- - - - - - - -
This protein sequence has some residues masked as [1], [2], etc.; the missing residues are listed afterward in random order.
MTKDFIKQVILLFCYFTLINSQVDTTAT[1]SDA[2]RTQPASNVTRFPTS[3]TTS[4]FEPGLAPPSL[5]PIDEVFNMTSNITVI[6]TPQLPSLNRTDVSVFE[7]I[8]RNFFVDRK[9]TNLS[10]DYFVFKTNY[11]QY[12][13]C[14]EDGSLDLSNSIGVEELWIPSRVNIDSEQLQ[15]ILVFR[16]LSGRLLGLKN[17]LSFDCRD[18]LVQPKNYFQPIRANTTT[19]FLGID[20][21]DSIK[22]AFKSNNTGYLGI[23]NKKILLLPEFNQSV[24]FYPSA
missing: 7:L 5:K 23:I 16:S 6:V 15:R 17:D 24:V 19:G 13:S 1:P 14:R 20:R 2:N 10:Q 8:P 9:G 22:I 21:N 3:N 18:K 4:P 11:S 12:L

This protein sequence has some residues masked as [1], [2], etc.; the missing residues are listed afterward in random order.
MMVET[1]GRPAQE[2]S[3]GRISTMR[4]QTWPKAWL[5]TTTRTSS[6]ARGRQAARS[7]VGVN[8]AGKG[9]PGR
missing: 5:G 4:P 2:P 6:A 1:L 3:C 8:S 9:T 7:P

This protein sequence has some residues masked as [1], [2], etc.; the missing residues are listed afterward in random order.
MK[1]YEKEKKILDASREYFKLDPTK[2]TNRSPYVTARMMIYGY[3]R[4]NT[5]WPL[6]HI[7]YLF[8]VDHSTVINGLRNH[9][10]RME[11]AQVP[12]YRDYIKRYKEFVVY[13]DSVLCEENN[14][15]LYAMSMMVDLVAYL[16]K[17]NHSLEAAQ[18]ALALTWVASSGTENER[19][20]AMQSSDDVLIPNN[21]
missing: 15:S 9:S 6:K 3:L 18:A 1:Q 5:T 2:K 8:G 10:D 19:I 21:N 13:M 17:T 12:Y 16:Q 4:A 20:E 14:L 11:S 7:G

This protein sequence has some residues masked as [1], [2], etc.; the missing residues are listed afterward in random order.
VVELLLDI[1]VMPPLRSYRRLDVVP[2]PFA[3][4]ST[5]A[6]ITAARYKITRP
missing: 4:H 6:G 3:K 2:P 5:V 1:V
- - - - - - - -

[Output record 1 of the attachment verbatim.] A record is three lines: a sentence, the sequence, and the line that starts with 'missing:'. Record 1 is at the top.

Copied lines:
This protein sequence has some residues masked as [1], [2], etc.; the missing residues are listed afterward in random order.
MTKDFIKQVILLFCYFTLINSQVDTTAT[1]SDA[2]RTQPASNVTRFPTS[3]TTS[4]FEPGLAPPSL[5]PIDEVFNMTSNITVI[6]TPQLPSLNRTDVSVFE[7]I[8]RNFFVDRK[9]TNLS[10]DYFVFKTNY[11]QY[12][13]C[14]EDGSLDLSNSIGVEELWIPSRVNIDSEQLQ[15]ILVFR[16]LSGRLLGLKN[17]LSFDCRD[18]LVQPKNYFQPIRANTTT[19]FLGID[20][21]DSIK[22]AFKSNNTGYLGI[23]NKKILLLPEFNQSV[24]FYPSA
missing: 7:L 5:K 23:I 16:S 6:V 15:R 17:D 24:V 19:G 13:S 1:P 14:R 20:R 2:N 10:Q 8:P 9:G 22:I 21:N 3:N 18:K 4:P 11:S 12:L